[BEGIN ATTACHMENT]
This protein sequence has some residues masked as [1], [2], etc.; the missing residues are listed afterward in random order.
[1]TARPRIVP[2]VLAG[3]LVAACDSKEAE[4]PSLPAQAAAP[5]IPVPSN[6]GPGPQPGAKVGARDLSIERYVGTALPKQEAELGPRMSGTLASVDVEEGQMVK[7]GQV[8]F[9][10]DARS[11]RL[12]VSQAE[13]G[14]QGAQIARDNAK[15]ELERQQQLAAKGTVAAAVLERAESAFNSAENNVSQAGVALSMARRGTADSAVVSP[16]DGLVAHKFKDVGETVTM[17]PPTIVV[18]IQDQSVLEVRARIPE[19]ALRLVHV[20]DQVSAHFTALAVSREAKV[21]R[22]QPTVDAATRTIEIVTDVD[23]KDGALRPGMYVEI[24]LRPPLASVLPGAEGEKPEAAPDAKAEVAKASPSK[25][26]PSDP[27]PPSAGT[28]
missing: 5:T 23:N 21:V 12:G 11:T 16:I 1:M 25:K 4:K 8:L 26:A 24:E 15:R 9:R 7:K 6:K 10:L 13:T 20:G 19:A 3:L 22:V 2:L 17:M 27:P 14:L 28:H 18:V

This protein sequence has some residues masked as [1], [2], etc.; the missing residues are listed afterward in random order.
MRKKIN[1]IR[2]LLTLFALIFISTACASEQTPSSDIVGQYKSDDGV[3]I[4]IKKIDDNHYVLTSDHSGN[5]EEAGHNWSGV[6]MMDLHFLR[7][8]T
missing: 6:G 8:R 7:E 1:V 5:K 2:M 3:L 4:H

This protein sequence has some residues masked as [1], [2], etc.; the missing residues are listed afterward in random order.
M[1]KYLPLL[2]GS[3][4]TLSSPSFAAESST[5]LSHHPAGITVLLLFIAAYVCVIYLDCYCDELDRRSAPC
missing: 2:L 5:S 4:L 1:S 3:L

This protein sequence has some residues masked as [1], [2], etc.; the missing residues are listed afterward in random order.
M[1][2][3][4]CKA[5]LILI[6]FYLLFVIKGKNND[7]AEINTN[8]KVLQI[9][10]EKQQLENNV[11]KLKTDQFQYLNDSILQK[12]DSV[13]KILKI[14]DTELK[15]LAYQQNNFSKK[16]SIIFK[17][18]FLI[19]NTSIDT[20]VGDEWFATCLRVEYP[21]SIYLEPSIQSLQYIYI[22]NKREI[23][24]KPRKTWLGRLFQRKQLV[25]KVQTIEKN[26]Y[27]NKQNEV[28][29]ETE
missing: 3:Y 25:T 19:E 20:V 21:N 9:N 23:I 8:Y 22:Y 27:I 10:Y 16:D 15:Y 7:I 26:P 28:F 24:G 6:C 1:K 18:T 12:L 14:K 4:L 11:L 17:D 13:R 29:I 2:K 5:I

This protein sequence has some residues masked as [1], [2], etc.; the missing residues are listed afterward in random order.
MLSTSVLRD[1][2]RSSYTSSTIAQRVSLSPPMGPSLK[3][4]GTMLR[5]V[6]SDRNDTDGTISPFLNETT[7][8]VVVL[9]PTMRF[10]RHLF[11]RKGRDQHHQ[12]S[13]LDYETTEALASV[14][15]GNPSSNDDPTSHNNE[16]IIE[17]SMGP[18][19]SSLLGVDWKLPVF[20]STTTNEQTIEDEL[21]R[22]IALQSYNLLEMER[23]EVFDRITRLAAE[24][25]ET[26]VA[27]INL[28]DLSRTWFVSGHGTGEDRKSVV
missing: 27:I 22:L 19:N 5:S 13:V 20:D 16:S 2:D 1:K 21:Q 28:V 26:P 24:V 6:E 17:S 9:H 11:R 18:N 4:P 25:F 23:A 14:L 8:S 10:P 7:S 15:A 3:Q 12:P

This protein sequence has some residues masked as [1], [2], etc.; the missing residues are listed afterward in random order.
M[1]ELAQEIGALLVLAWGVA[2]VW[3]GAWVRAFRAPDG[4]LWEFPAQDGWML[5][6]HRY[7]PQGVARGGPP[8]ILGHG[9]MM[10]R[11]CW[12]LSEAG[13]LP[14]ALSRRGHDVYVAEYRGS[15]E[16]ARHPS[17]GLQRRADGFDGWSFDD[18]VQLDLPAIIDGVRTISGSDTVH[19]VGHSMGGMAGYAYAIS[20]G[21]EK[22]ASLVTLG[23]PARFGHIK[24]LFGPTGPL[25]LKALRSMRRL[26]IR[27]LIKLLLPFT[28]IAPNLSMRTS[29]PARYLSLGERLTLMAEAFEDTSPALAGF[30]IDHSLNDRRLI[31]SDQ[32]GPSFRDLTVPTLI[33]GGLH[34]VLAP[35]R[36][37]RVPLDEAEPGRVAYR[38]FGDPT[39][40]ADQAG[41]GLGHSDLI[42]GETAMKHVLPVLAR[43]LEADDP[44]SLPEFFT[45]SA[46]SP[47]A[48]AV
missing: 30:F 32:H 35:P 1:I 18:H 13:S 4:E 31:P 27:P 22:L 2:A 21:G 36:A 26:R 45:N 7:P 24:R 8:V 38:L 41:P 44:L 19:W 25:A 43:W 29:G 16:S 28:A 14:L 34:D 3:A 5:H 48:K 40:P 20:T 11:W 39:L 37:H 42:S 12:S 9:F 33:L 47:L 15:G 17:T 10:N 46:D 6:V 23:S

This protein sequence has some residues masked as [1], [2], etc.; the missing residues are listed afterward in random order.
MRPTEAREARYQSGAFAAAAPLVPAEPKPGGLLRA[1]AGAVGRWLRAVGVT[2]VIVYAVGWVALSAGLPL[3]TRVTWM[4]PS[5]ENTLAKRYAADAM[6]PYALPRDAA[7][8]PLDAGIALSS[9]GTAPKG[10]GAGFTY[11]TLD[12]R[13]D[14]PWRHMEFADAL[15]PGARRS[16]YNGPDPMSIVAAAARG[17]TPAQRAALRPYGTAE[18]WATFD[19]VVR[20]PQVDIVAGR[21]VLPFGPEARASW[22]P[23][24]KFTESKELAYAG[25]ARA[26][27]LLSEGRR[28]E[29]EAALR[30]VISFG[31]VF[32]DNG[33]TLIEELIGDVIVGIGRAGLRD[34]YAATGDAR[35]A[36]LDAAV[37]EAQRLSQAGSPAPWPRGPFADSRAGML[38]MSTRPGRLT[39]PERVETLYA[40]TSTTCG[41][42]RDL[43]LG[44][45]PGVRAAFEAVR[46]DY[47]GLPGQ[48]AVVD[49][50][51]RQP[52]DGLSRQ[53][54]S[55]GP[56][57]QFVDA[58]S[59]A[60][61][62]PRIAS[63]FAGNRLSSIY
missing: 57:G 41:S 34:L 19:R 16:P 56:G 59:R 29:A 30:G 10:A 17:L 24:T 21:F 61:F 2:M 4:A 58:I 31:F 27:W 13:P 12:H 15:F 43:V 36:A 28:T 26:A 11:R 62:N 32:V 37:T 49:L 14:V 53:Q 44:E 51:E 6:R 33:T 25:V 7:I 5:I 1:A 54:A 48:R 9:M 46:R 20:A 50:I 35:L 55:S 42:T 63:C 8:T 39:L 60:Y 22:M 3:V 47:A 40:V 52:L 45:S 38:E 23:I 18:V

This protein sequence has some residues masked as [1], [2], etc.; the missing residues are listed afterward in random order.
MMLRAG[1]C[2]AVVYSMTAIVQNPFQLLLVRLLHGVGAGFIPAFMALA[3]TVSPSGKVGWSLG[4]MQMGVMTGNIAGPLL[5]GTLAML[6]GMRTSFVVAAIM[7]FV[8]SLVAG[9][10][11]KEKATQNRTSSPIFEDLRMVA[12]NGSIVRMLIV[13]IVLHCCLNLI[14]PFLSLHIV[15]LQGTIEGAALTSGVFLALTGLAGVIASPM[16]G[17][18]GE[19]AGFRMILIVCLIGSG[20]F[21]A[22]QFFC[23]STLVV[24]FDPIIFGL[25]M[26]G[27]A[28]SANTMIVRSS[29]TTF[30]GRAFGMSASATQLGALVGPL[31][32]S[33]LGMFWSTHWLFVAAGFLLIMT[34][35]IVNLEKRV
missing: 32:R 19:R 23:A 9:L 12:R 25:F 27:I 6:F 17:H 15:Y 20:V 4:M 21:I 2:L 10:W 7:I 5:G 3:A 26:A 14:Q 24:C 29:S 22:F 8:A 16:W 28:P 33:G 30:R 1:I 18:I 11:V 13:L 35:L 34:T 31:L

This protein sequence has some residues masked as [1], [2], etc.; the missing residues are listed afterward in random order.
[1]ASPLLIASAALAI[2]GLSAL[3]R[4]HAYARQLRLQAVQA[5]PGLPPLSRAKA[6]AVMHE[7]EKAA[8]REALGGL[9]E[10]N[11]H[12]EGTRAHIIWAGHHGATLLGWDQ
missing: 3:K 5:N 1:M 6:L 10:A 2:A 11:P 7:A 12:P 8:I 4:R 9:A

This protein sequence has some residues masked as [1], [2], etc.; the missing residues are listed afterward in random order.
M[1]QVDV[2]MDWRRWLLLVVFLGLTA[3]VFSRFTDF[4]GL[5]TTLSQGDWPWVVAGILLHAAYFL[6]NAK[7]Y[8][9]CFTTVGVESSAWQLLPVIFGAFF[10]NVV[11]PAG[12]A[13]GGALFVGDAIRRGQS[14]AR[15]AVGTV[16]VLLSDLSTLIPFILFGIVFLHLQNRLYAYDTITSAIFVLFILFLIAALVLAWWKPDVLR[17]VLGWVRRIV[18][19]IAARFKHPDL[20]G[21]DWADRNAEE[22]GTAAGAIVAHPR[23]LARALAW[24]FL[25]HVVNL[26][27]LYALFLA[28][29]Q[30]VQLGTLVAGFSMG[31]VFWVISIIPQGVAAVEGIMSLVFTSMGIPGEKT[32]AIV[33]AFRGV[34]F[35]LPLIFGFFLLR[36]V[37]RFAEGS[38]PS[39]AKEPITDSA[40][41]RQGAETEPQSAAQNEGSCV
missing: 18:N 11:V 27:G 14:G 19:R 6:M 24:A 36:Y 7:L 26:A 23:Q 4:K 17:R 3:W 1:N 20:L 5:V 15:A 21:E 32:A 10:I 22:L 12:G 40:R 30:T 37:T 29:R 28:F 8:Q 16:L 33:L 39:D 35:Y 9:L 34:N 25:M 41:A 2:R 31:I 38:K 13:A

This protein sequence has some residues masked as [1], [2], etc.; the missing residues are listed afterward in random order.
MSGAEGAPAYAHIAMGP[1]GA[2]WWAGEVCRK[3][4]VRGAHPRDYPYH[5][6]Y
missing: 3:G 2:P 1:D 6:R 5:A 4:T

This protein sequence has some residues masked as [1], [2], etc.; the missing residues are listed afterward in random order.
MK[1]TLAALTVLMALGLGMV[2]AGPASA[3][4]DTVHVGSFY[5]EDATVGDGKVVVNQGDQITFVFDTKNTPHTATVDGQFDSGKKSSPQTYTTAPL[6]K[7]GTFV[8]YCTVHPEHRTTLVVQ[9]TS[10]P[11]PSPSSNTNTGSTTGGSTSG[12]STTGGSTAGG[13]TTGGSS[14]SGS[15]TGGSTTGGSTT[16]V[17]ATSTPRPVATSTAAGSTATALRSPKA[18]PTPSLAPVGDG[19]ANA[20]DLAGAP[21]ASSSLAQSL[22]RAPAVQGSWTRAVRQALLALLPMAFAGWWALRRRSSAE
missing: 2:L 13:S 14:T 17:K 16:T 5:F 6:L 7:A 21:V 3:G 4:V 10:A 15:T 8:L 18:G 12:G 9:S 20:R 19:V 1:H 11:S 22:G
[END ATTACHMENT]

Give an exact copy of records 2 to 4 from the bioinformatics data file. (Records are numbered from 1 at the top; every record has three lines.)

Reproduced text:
This protein sequence has some residues masked as [1], [2], etc.; the missing residues are listed afterward in random order.
MRKKIN[1]IR[2]LLTLFALIFISTACASEQTPSSDIVGQYKSDDGV[3]I[4]IKKIDDNHYVLTSDHSGN[5]EEAGHNWSGV[6]MMDLHFLR[7][8]T
missing: 6:G 8:R 7:E 1:V 5:K 2:M 3:L 4:H

This protein sequence has some residues masked as [1], [2], etc.; the missing residues are listed afterward in random order.
M[1]KYLPLL[2]GS[3][4]TLSSPSFAAESST[5]LSHHPAGITVLLLFIAAYVCVIYLDCYCDELDRRSAPC
missing: 2:L 5:S 4:L 1:S 3:L

This protein sequence has some residues masked as [1], [2], etc.; the missing residues are listed afterward in random order.
M[1][2][3][4]CKA[5]LILI[6]FYLLFVIKGKNND[7]AEINTN[8]KVLQI[9][10]EKQQLENNV[11]KLKTDQFQYLNDSILQK[12]DSV[13]KILKI[14]DTELK[15]LAYQQNNFSKK[16]SIIFK[17][18]FLI[19]NTSIDT[20]VGDEWFATCLRVEYP[21]SIYLEPSIQSLQYIYI[22]NKREI[23][24]KPRKTWLGRLFQRKQLV[25]KVQTIEKN[26]Y[27]NKQNEV[28][29]ETE
missing: 3:Y 25:T 19:E 20:V 21:N 9:N 23:I 8:Y 22:Y 27:I 10:Y 16:D 15:Y 7:I 26:P 28:F 24:G 6:C 1:K 18:T 12:L 14:K 4:L 11:L 17:D 13:R 29:I 2:K 5:I